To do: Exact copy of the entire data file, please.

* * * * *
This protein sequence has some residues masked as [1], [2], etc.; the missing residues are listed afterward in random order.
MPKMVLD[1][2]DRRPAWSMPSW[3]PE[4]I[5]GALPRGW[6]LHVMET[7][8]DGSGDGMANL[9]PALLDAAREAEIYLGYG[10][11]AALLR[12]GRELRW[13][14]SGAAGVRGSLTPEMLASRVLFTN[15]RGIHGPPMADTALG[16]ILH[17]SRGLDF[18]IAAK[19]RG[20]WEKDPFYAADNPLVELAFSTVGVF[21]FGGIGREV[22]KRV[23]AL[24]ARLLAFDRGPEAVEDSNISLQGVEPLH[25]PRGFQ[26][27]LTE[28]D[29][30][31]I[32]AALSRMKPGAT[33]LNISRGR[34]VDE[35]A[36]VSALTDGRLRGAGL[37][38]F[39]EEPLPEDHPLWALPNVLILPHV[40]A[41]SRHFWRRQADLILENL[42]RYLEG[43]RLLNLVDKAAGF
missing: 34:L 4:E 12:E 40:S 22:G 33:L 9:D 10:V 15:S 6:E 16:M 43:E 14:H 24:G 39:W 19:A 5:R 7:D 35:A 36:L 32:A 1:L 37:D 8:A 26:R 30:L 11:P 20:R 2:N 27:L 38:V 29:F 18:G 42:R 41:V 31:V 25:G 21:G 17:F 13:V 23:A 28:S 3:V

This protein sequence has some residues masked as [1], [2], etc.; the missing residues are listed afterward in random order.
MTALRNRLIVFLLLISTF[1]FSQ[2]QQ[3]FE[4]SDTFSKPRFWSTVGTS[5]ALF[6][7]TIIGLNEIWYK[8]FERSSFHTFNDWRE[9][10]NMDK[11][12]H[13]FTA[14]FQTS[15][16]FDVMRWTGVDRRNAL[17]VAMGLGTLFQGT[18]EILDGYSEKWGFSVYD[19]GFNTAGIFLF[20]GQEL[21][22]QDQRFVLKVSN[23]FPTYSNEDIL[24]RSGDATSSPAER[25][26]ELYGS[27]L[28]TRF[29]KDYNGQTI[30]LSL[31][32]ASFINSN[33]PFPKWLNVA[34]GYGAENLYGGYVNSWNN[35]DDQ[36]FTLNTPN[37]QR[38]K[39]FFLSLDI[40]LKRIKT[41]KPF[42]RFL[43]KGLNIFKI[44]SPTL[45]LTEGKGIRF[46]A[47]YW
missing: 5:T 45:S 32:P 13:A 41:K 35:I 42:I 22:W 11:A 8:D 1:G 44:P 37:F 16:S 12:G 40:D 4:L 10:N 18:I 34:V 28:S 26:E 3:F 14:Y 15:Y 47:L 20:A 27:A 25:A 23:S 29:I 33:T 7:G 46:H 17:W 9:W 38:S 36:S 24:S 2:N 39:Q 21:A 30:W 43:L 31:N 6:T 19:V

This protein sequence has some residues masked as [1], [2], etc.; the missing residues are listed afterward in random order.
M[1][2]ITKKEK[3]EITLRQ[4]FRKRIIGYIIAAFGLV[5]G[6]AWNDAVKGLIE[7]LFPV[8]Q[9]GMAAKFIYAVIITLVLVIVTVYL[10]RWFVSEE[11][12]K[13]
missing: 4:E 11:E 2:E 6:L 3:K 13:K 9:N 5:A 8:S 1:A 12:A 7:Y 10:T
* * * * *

This protein sequence has some residues masked as [1], [2], etc.; the missing residues are listed afterward in random order.
MPKMVLD[1][2]DRRPAWSMPSW[3]PE[4]I[5]GALPRGW[6]LHVMET[7][8]DGSGDGMANL[9]PALLDAAREAEIYLGYG[10][11]AALLR[12]GRELRW[13][14]SGAAGVRGSLTPEMLASRVLFTN[15]RGIHGPPMADTALG[16]ILH[17]SRGLDF[18]IAAK[19]RG[20]WEKDPFYAADNPLVELAFSTVGVF[21]FGGIGREV[22]KRV[23]AL[24]ARLLAFDRGPEAVEDSNISLQGVEPLH[25]PRGFQ[26][27]LTE[28]D[29][30][31]I[32]AALSRMKPGAT[33]LNISRGR[34]VDE[35]A[36]VSALTDGRLRGAGL[37][38]F[39]EEPLPEDHPLWALPNVLILPHV[40]A[41]SRHFWRRQADLILENL[42]RYLEG[43]RLLNLVDKAAGF
missing: 34:L 4:E 12:E 40:S 22:G 33:L 9:D 10:V 15:S 6:E 16:M 43:E 14:H 24:G 39:W 19:A 5:R 7:D 35:A 36:L 32:A 1:L 37:D 8:A 26:R 30:L 11:P 20:R 2:N 27:L 38:V 29:F 18:G 42:R 41:V 31:V 25:G 21:G 17:F 13:V 23:A 28:S 3:V

This protein sequence has some residues masked as [1], [2], etc.; the missing residues are listed afterward in random order.
MTALRNRLIVFLLLISTF[1]FSQ[2]QQ[3]FE[4]SDTFSKPRFWSTVGTS[5]ALF[6][7]TIIGLNEIWYK[8]FERSSFHTFNDWRE[9][10]NMDK[11][12]H[13]FTA[14]FQTS[15][16]FDVMRWTGVDRRNAL[17]VAMGLGTLFQGT[18]EILDGYSEKWGFSVYD[19]GFNTAGIFLF[20]GQEL[21][22]QDQRFVLKVSN[23]FPTYSNEDIL[24]RSGDATSSPAER[25][26]ELYGS[27]L[28]TRF[29]KDYNGQTI[30]LSL[31][32]ASFINSN[33]PFPKWLNVA[34]GYGAENLYGGYVNSWNN[35]DDQ[36]FTLNTPN[37]QR[38]K[39]FFLSLDI[40]LKRIKT[41]KPF[42]RFL[43]KGLNIFKI[44]SPTL[45]LTEGKGIRF[46]A[47]YW
missing: 5:T 45:S 32:P 13:A 41:K 35:I 42:I 22:W 11:A 8:D 1:G 44:P 37:F 16:S 12:G 40:D 4:L 10:N 18:I 34:V 28:S 26:E 3:F 14:Y 15:Y 47:L 20:A 27:A 25:A 23:S 29:I 33:T 7:G 46:H 17:W 9:W 38:S 36:S 24:S 2:N 39:Q 21:A 30:W 43:L 31:N 6:T 19:V

This protein sequence has some residues masked as [1], [2], etc.; the missing residues are listed afterward in random order.
M[1][2]ITKKEK[3]EITLRQ[4]FRKRIIGYIIAAFGLV[5]G[6]AWNDAVKGLIE[7]LFPV[8]Q[9]GMAAKFIYAVIITLVLVIVTVYL[10]RWFVSEE[11][12]K[13]
missing: 4:E 11:E 2:E 6:L 3:K 13:K 9:N 5:A 8:S 1:A 12:A 7:Y 10:T